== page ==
A doubting, fretful spirit takes from us the joys we have. You have not all you could wish, but you still have more than you deserve. Your circumstances are not what they might be, but still they are not even now so bad as the circumstances of some others. Your unbelief makes you forget that health still remains for you if poverty oppresses you. And if both health and abundance have departed, you are still a child of God and your name is not blotted out from the roll of the chosen! Why, Brothers and Sisters, there are flowers that bloom in winter, if we have but grace to see them! Never was there a night so dark for the soul but what some lone star of hope might be discerned! And never a spiritual tempest so terrible but what there was a haven into which the soul could dock if it had but enough confidence in God to make a run for it.

A troubled heart makes that which is bad worse. It magnifies, aggravates, caricatures, misrepresents. If but an ordinary foe is in your way, a troubled heart makes him swell into a giant. “We were in their sight but as grasshoppers,” said the ten evil spies. “Yes, and we were but as grasshoppers in our own sight when we saw them.” But it was not so.

Yet this is the habit of Unbelief—to draw our picture in the blackest possible colors—to tell us that the road is unusually rough and utterly impassable. He tells us that the storm is such a tornado as never blew before, and that our name will be down in the wreck register—that it is impossible that we should ever reach the haven.

Moreover, a troubled heart is most dishonorable to God. It makes the Christian think very harshly of his tender heavenly Friend. It leads him to suspect eternal faithfulness and to doubt unchangeable love. Is this a little thing? It breathes into the Christian a proud rebellious spirit. He judges his Judge, and misjudges. He has not learned Job’s philosophy. He cannot say, “Shall we receive good from the hand of the Lord, and shall we not also receive evil? The Lord gave, and the Lord has taken away, and blessed be the name of the Lord.”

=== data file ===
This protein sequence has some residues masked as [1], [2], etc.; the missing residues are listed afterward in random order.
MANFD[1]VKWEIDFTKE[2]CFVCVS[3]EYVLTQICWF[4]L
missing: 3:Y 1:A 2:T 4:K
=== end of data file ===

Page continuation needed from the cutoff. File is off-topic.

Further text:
There is a way of keeping the heart out of trouble, and the Savior prescribes the method. First, He indicates that our resort must be to faith. If in your worst times you would keep your head above water, the life belt must be faith. Now, Christian, do you not know this? In the olden times how were men kept from perishing but by faith? Read that mighty chapter in Hebrews, and see what faith did—how Believers overcame armies, put to flight the army of aliens, quenched the violence of fire—and stopped the mouths of lions! There is nothing which faith has not done or cannot do! Faith is girdled about with the Omnipotence of God for her girdle. She is the great wonder-worker. Why, there were men in the olden times whose troubles were greater than yours, whose discouragement’s and difficulties in serving God were a great deal more severe than any you and I have known, yet they trusted God! They trusted God, and they were not confounded. They rested in Him, and they were not ashamed. Their puny arms worked miracles, and their uplifted voices in prayer brought blessings from on high. What God did of old He will do now—He is the same yesterday, today and forever.”
– Charles Spurgeon